Remembrance Day is always an odd, conflicted time for me — as a confirmed pacifist who considers almost all wars stupid and wasteful, and also a confirmed softie who cries at “In Flanders Fields” and a variety of war-related triggers.
This makes me cry too. Nothing sums up the stupidity and tragedy of war better:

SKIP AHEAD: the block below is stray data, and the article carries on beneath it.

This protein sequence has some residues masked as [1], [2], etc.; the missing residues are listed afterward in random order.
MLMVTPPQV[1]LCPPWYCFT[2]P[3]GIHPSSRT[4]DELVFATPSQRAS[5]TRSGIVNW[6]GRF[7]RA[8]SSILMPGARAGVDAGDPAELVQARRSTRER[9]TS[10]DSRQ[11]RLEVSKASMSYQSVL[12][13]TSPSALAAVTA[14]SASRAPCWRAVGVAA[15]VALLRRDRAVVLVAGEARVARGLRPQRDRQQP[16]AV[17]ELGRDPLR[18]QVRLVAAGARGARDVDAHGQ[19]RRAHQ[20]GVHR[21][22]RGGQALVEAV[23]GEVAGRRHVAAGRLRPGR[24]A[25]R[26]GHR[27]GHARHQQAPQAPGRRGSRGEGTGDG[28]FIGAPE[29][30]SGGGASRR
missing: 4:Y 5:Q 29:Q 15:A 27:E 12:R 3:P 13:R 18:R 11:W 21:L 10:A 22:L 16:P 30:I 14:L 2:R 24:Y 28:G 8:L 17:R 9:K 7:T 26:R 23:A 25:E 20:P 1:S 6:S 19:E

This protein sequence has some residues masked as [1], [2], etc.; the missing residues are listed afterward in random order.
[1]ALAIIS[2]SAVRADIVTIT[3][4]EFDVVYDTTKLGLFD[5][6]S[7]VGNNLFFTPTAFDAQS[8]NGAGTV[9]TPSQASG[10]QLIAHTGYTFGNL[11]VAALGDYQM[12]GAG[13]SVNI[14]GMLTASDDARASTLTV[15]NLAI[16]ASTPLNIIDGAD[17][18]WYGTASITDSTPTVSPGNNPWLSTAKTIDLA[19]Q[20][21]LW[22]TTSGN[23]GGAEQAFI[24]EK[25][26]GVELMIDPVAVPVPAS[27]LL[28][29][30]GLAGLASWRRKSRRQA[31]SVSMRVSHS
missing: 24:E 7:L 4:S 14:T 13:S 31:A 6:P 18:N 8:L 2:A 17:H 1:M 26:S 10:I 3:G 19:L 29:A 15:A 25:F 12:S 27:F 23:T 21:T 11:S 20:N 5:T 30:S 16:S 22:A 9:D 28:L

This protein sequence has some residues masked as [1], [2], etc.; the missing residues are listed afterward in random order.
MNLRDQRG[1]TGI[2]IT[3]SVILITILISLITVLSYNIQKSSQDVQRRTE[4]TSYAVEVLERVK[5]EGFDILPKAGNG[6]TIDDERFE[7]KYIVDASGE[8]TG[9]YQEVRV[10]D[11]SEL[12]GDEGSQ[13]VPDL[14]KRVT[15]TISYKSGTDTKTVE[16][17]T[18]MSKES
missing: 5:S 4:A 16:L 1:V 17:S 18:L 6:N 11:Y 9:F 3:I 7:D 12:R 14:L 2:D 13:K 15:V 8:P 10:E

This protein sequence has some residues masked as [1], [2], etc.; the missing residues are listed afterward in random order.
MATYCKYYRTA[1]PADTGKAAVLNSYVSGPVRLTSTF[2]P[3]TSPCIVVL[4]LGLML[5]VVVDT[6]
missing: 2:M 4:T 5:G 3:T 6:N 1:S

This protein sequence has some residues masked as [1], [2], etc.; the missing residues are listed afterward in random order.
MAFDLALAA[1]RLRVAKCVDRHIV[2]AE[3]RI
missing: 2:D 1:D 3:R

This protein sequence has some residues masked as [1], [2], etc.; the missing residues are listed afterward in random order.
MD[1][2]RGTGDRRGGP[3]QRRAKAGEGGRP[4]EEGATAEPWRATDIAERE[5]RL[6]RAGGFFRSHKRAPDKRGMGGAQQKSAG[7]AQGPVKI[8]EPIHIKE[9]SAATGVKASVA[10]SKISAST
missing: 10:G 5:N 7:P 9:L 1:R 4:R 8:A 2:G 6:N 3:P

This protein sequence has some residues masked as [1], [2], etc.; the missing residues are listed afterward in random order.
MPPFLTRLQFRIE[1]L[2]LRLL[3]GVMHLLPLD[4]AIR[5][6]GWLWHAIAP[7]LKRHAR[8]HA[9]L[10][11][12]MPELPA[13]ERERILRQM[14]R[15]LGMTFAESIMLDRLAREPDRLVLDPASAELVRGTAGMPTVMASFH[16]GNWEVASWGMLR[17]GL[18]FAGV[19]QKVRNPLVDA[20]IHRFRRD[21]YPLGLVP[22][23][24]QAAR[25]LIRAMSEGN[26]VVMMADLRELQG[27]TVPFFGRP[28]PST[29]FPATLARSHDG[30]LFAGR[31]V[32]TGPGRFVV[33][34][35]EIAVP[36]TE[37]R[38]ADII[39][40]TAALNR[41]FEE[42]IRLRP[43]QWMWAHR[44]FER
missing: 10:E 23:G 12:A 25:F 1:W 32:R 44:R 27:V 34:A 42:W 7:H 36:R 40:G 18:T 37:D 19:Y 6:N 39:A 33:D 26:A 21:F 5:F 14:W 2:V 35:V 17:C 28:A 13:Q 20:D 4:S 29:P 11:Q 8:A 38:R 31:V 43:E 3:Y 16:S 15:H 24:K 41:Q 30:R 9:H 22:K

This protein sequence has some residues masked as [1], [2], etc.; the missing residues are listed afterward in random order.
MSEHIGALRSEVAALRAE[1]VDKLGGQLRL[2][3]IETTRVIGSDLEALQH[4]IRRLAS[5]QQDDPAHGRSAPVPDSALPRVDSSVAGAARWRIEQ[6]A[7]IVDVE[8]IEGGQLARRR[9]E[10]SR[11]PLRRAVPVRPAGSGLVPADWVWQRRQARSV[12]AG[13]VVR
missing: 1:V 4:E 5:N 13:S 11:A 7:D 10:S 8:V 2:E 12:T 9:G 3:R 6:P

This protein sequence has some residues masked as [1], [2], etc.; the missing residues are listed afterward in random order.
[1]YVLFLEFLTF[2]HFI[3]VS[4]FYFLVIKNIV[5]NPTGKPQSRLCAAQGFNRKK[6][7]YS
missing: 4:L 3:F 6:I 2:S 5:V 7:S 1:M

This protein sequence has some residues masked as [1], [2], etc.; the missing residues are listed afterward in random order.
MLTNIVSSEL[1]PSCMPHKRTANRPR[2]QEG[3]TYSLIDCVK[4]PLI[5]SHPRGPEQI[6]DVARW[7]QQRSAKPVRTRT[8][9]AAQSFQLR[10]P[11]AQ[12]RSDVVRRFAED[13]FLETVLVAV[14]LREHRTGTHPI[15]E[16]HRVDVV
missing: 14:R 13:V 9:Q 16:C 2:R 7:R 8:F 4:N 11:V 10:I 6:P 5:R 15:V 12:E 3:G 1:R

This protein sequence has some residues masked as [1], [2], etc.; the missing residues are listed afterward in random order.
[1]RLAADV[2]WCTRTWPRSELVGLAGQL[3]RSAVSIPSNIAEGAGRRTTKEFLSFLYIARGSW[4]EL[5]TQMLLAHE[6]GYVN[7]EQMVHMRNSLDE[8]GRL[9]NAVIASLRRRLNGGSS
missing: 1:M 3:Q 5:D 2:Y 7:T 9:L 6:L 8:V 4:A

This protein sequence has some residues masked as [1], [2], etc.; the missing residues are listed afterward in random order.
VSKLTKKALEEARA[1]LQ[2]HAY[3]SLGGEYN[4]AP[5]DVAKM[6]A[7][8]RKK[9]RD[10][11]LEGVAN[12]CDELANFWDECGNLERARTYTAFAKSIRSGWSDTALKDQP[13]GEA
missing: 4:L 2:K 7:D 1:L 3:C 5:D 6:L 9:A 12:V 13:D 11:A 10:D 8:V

If you’ve seen Blackadder, you’ll remember how six episodes of ridiculous slapstick farce in the World War One trenches (highlighted, for me, by a very young and fresh-faced Hugh Laurie) suddenly faded to that very poignant ending. If not … well, we’ll leave it at that. Remembering is complicated, but for me it’s always coloured by the certainty that war is not glorious and heroic, even though the men and women who fight and die often are heroic — as well as frightened, confused, even angry. I try to remember and honour them while holding to the hope that we can work to prevent more such deaths.